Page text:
Results showed that the ICT used in this study for HBsAg and anti-HCV antibodies screening was less sensitive when compared with ELISA since additional positive samples were detected by ELISA for both viruses (two for HBV and three for HCV), this could be due to short incubation period of the ICT employed in the study. Characteristically short incubation tests do not detect low affinity or low concentration of antibodies as well the classic type of immunoassays which employ longer incubation times allowing reaction to proceed to completion. It should be noted that the ICT may identify HBsAg and anti-HCV antibodies, negative samples reasonably well, but, because of their short incubation times the assays do not always identify low affinity/low concentration of antibodies. Therefore the potential for false negative results in short incubation test are higher than that in Enzyme Immuno Assay (EIAs) using longer incubation periods and multiple antigens. All over it is clear that antibody to hepatitis B surface antigen (anti HBs) could not be detected at early stage of HBV infection i.e. before three to six weeks post infection and also at late stage three to six months post infection. This could explain why ICT has not detected such samples since it is directed to anti HBs antigen. The same reason could be also attributed to the failure of ICT to detect HCV positive samples. These results obviously showed that the possibility of false negative results could be obtained by ICT which is usually practiced in Nyala Teaching Hospital blood bank as a preliminary screening test and thereby the risk of transfusing infected blood and establishment of new foci of infection exist.
In this study liver damage assessment of the positive samples was performed by the alanine aminotransferase (ALT) and albumin parameters. The ALT is thought to be more specific indicative parameter of hepatocellular damage and its results interpretation reflect the infection status. The ALT is markedly elevated in acute infections, mildly elevated in chronic infections and it is normal in resolved infections . Therefore results showed that eleven of the thirty HBV and HCV positive samples has elevated ALT, seven of them were markedly elevated (ALT ≥ 40 U/I) above the reference value (5-25 U/I) which indicate an acute infection, four were have mild ALT elevation (ALT = 28 to31 U/I) which indicate a chronic infection, whereas the remainder nineteen positive samples with normal ALT level which indicate a resolved infection.
The study showed that serum albumin was reduced below the reference value (3.8-5.1 g/dl) in each of four different HBV and HCV positive samples out of thirty (serum albumin ≤ 3.0 g/dl). In acute liver disease however, there may be little or no reduction in plasma albumin as the biological half-life of albumin is about 20 days and the fractional clearance is therefore low . In contrast in chronic liver disease when large numbers of parenchymal liver cells have been destroyed, synthesis of albumin is impaired. In the absence of other known causes of hypoproteinaemia a plasma albumin concentration below 3.0 g/dl indicates liver damage . More over lower serum albumin and progressive liver disease was also associated with the coexistence of mutant variant of viruses that might have higher pathogenecity and replication ability .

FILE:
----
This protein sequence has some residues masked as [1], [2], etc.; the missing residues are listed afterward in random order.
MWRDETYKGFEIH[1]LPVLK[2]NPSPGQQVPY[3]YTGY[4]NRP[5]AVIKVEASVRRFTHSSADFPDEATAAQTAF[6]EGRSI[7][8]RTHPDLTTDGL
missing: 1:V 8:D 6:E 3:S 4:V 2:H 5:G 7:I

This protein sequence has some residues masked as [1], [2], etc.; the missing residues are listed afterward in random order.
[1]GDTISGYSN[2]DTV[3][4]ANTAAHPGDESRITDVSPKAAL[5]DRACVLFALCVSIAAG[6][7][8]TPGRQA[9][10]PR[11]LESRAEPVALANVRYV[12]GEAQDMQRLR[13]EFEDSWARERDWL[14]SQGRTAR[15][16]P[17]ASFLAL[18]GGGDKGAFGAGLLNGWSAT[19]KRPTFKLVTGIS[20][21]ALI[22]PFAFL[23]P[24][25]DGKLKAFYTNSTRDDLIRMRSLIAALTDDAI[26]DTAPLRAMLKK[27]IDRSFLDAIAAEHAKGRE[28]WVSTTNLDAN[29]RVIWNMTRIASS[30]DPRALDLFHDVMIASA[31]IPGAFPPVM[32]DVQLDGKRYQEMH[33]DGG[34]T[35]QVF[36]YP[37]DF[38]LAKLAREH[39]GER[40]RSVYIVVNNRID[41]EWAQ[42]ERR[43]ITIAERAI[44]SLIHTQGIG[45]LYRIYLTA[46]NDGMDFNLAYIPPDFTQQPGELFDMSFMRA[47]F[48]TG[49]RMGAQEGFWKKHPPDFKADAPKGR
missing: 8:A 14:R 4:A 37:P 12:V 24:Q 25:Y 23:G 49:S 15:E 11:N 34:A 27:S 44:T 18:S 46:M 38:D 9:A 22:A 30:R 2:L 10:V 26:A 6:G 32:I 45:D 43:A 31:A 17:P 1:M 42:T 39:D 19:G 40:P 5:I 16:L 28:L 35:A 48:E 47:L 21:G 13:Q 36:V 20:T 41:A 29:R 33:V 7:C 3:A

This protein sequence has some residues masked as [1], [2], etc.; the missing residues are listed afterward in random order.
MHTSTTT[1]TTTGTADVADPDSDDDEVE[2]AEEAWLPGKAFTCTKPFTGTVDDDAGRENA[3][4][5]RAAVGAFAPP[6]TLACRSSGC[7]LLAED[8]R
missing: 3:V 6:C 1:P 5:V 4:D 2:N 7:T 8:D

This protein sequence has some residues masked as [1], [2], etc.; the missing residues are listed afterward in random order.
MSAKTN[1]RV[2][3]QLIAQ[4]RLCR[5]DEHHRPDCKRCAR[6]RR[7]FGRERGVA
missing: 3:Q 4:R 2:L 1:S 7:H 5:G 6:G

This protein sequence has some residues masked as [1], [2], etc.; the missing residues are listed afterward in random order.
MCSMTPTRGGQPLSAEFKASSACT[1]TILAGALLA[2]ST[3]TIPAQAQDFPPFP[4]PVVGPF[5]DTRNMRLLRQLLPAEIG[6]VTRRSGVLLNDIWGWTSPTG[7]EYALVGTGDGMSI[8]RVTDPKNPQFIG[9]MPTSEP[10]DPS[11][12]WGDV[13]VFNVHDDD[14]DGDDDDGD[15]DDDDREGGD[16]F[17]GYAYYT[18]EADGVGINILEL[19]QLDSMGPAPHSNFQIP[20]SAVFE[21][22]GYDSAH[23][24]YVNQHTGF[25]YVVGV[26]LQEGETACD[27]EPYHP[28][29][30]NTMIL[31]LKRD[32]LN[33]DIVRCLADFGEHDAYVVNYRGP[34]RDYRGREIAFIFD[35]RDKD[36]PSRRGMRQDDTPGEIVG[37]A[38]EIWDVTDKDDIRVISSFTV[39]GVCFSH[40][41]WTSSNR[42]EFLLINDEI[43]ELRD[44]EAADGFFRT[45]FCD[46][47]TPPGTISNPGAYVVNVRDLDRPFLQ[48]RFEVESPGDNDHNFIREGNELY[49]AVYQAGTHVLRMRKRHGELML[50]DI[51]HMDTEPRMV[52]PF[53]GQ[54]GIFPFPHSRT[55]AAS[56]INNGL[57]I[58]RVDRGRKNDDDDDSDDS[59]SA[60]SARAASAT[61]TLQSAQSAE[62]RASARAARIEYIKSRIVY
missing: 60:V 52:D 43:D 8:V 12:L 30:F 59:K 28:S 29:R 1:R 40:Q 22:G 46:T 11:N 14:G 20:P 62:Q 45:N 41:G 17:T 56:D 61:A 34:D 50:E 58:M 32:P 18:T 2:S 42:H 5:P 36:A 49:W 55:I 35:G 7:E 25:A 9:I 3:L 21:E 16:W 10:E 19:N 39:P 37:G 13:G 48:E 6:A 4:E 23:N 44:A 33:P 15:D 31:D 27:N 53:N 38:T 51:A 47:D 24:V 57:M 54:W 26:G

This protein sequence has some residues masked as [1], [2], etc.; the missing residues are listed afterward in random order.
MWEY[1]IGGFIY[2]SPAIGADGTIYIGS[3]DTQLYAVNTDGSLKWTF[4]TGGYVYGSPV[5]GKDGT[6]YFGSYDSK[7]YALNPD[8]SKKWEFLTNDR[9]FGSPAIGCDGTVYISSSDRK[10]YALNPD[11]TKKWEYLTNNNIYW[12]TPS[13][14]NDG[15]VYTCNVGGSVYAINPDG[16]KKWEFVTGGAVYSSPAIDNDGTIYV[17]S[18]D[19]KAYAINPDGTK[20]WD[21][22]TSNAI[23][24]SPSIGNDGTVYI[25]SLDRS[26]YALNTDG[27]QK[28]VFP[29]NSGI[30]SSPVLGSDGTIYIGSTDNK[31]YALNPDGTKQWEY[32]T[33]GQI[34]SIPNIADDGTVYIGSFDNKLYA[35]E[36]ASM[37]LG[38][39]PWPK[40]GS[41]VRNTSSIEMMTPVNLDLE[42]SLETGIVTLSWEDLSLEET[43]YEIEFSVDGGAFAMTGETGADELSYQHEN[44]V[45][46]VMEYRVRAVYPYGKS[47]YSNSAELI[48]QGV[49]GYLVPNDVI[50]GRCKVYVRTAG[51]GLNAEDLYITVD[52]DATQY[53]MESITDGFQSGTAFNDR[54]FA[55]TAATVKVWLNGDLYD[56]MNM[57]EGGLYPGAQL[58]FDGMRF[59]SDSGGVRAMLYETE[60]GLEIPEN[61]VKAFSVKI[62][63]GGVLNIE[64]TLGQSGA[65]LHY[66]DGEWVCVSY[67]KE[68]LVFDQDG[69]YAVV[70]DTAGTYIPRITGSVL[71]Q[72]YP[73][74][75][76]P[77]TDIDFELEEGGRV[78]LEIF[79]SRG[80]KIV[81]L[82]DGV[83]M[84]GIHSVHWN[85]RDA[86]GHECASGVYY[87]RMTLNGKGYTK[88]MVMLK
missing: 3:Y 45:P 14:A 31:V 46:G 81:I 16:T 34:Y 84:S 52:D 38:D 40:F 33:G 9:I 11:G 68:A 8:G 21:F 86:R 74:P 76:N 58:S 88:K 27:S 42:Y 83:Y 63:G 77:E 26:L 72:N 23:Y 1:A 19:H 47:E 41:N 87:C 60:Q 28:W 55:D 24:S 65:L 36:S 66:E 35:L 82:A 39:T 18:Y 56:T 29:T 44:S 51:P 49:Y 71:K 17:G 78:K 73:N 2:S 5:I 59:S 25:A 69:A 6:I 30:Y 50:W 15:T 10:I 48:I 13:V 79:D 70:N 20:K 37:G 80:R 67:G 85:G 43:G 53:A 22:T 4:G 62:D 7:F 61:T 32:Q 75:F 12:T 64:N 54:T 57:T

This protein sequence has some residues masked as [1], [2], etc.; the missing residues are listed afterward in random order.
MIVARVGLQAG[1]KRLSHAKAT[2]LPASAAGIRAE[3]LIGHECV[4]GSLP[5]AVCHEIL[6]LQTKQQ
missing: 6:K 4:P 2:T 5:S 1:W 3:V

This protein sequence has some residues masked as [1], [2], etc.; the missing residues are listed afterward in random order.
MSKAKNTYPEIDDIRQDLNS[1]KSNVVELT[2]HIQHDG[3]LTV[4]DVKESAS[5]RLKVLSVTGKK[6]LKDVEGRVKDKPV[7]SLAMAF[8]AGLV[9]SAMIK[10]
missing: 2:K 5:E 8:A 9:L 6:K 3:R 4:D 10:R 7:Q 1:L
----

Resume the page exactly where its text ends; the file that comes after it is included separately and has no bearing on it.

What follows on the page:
In this study the predisposing risk factors of HBV and HCV infections were assessed using the history of the positive blood donors. Unprotected sexual activities was the most apparent predisposing risk factor (20%), followed by razor sharing (13.3%), parenteral drug injections (10%), migration to Egypt and alcoholism (6.6%) for each, tattooing and surgical procedures (3.3%) for each. These results were in accordance with central Sudan (3%) and Gezira state (2.7%) concerning tattooing [9, 11] whereas it was much lower than the southern Sudan for HBV (95%) and (43%) for HCV . For parenteral drug injections these results were a bit lower than the Gezira state (18.8%)  and much lower for HBV (26.7%) and the same (10.2%) for HCV when compared to Omdurman area . Alcoholism behavior is known to favors viral hepatitis, such behavior reported in this study was in compliance (8%) if compared to North Kordofan state and Gezira state . History of migration to Egypt could be explained as a predisposing risk factor by the fact that, previous studies has shown that the Nile delta of Egypt has one of the highest seroprevalence rates of viral hepatitis infection in the world approaching (20%) . Surgical procedures as a predisposing risk factor in this study was in the same rate when compared to Gezira state (5.1%).
Unprotected sexual activities which was appeared as the most predisposing risk factor (20%) in this study, when compared to previous studies conducted in Sudan, no data was available and this may be due to fact that in Sudan, answering questions relating to sexual activity is confidential or taboo. It should be noted that other unknown or unstudied risk factors like circumcision, public nail clipping and any other cultural behavior that include direct blood contact might contribute the transmission of these viruses.
The study concluded that the seroprevalence of HBV (6.25%) and HCV (0.65%) was in an intermediate and low rates respectively and unprotected sexual activities (20%) was the major risk factor for infection in the population studied.